Watching the British Open Championship, one of the things American viewers notice immediately is the bunkers. They’re different than the bunkering most American golfers see on the PGA Tour and what they experience when they play golf themselves.
For one thing, bunkers at links courses in the British Open Championship are typically strategic in size. They’re often small, and they’re designed as hazards, trying to create a cramped space in which a player would struggle to advance the ball or get the next shot close to the target.
Other than the bunkers being small, golf fans should notice the riveted face of the bunkers. However, while a golf fan will notice the bunker face, they may not know what a riveted bunker face is or how it’s achieved.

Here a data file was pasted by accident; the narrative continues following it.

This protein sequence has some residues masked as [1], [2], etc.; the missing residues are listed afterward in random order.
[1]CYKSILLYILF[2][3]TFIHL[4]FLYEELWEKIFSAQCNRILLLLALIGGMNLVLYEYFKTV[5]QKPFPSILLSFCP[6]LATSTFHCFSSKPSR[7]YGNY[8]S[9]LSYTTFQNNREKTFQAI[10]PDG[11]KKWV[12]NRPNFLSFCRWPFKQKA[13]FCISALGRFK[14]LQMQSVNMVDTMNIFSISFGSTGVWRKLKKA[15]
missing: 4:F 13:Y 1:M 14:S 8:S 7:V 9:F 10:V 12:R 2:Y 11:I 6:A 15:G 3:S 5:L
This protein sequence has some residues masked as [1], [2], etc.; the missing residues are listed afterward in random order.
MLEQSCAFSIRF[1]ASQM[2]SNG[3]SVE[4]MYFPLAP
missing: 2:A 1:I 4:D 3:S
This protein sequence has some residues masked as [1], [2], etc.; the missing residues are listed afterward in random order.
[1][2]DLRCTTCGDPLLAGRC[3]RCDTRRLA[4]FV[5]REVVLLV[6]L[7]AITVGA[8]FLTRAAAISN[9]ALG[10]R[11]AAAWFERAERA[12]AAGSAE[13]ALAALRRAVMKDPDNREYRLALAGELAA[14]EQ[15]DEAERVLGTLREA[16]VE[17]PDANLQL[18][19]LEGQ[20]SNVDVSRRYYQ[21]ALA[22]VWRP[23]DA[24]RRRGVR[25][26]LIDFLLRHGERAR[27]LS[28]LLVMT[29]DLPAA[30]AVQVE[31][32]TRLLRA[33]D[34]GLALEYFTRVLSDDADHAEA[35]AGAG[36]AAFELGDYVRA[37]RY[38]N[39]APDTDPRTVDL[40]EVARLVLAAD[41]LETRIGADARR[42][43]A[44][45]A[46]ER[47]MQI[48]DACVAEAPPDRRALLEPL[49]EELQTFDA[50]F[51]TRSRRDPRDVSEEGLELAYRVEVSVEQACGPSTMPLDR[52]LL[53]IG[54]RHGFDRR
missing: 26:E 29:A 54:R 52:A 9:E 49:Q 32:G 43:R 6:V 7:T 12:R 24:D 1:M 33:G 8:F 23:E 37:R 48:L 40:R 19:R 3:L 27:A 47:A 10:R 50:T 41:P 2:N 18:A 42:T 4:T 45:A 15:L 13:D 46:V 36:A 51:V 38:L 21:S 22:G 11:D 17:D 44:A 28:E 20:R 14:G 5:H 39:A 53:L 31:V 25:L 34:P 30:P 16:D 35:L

A riveted face in a bunker is a wall of the bunker which is designed to provide stability for the rest of the trap, which is fundamentally a hole in the ground. At links courses, riveted faces are designed to build a firm, steep face to make the trap more penal. The riveted face is created by building the face with layers of sod, one on top of another, so the wall can be built as steep as it needs to be. For greenside bunkers, the riveted face is typically steeper, though there are a number of special bunkers in the Open rota which have steep, riveted faces.
While the riveted face of sod provides additional penalty to getting in the bunker, the rest of the bunker is typically unwalled so balls can roll in from pretty much any other angle, often with fairway grass giving way to the sand quickly. These bunkers are designed to gobble up poor and unfortunate shots, then delivering the bad news to the golfer when they get there with a view of a steep, riveted face.